Hercule Poirot Mysteries
by Agatha Christie
Recommended reading age: 12-14 years
Lexile measure: 650L ~ 800L
As the detective comes across clues and interviews suspects, readers are invited to try to put the story together themselves - using their critical thinking skills to assess the alibis of various characters, evaluate the validity of different possibilities and draw their own conclusions before the solution is revealed at the end of each book. These analytical and problem-solving skills are useful in a range of subjects, from math problems to debate.
Why we recommended
Agatha Christie's books are a fantastic introduction to this genre of writing and especially suitable for children beginning to read longer texts. While similar to other classic detective mysteries such as the Sherlock Holmes series, Christie’s novels move at a faster pace and use more modern vocabulary. They are therefore very accessible to young readers and will immediately hold their attention. The tone and vocabulary used is quite formal yet easy to understand, helping improve reading comprehension and writing ability for more academic/formal texts such as essays. Furthermore, the recurring character of Hercule Poirot and the satisfaction of mystery solving will encourage children to pick up book after book — and with over 30 books in the series, Christie’s novels will quickly inspire a love of reading in teenagers.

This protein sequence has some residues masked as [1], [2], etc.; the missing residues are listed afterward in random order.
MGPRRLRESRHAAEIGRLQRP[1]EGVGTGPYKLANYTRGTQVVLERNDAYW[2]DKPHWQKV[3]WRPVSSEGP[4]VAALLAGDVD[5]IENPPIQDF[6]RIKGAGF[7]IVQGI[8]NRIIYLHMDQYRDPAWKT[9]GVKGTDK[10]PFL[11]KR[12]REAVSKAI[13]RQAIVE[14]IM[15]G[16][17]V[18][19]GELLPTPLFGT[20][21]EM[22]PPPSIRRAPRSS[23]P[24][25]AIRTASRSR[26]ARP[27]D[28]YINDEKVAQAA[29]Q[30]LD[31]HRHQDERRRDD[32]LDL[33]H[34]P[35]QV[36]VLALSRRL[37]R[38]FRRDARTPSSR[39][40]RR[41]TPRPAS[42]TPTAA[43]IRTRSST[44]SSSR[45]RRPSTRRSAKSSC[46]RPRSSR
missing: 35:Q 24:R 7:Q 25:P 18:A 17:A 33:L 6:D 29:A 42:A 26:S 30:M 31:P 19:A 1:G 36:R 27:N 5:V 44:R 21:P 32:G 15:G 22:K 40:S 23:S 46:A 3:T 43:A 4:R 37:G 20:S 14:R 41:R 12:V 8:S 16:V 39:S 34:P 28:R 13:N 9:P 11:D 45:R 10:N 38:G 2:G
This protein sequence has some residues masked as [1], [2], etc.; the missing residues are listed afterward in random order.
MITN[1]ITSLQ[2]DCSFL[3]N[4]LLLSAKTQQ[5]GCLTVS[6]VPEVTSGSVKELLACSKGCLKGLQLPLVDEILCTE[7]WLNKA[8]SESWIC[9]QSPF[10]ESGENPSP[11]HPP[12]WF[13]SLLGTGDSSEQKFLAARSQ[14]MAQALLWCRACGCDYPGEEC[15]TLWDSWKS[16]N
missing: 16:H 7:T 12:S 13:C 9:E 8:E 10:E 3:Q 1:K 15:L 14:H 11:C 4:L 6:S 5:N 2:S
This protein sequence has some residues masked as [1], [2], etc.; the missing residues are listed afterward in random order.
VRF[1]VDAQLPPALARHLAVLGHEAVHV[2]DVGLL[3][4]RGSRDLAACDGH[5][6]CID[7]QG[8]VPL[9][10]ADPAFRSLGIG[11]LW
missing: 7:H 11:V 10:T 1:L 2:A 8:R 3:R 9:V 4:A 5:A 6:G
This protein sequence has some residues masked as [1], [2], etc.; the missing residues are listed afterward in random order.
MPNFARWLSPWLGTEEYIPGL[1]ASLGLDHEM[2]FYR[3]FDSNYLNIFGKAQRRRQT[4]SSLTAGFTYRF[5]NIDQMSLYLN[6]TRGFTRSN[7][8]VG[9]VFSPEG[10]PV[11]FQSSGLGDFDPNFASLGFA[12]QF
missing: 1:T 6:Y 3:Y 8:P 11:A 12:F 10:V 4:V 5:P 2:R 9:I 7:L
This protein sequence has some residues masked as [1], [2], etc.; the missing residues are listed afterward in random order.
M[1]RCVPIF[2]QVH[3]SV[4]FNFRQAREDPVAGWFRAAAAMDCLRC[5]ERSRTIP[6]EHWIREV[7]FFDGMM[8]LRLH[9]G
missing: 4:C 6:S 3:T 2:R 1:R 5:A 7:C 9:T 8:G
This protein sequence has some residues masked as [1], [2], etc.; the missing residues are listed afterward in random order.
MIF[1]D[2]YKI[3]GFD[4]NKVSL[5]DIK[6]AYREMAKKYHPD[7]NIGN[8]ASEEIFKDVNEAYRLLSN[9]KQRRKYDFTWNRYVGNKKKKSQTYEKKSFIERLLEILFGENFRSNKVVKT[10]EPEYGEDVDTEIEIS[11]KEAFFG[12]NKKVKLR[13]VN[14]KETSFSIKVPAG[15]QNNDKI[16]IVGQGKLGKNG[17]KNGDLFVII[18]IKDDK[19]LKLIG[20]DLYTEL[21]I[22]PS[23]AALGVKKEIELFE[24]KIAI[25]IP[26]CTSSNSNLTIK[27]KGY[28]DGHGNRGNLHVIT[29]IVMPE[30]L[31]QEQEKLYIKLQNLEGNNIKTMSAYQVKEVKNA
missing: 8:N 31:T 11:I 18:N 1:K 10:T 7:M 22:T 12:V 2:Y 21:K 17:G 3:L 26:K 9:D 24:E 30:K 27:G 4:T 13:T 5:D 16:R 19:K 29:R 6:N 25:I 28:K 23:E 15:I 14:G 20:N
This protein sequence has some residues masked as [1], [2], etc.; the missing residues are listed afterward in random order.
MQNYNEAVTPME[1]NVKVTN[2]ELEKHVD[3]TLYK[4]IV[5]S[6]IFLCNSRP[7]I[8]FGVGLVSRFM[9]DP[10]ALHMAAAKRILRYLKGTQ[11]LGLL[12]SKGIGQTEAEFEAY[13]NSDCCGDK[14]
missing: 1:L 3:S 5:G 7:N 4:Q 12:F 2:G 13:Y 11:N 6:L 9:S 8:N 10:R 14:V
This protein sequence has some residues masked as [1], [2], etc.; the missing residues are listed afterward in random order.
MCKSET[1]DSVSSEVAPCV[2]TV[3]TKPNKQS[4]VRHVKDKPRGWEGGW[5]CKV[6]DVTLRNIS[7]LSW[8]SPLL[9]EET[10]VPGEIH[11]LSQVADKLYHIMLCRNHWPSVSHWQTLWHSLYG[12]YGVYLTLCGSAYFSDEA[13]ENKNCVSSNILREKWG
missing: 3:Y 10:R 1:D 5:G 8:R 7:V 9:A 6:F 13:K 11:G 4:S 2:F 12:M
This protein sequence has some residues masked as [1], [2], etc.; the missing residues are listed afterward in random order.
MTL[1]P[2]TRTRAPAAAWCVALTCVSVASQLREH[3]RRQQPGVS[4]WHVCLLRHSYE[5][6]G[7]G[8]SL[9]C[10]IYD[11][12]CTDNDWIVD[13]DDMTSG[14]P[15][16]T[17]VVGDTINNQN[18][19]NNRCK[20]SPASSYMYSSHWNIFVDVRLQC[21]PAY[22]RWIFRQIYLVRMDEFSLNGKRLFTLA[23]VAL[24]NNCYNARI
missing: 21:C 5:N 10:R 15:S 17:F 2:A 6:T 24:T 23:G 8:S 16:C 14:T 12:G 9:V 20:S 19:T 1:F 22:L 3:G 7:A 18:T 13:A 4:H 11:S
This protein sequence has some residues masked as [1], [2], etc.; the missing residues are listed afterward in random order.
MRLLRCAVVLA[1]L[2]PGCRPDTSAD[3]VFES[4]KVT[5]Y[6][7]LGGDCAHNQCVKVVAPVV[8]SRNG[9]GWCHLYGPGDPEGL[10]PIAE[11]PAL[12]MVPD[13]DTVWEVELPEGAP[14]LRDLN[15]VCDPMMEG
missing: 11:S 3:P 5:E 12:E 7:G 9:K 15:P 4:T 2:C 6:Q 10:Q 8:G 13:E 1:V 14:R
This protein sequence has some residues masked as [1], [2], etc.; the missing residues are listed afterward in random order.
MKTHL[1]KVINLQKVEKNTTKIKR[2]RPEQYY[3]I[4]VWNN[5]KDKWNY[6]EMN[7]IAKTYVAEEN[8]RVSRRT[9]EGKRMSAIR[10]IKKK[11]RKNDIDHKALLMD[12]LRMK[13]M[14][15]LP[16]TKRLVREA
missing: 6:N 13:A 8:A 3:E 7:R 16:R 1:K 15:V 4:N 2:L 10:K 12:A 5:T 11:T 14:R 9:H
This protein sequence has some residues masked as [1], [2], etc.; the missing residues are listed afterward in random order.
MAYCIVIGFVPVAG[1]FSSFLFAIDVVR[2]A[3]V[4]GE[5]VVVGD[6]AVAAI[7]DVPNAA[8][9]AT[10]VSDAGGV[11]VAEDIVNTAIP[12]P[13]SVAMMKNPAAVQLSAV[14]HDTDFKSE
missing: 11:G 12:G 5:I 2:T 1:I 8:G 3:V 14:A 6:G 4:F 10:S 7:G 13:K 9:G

The Mysterious Affair at Styles
Christie’s first novel, The Mysterious Affair, weaves together a thrilling plot with an unexpected ending. Readers are challenged to assess the significance of the various clues and decide which characters to trust.
Collin’s student activities for The Mysterious Affair at Styles:
The Murder of Roger Ackroyd
A unique subversion of the detective mystery format, this novel features an unreliable narrator, telling the story from an unexpected perspective. As the truth is revealed, the reader is forced to completely reassess their understanding, reminding children to think out of the box.
Post-reading Questions & Activities
Note down who you think is the murderer and why after each of the following chapters:
After completing the novel: did you guess correctly? If not, look back at the novel and find clues that indicate who the real culprit was. What did you find?
Interested in learning more? Contact us and join our L3 English Reading and Writing or Literature class.
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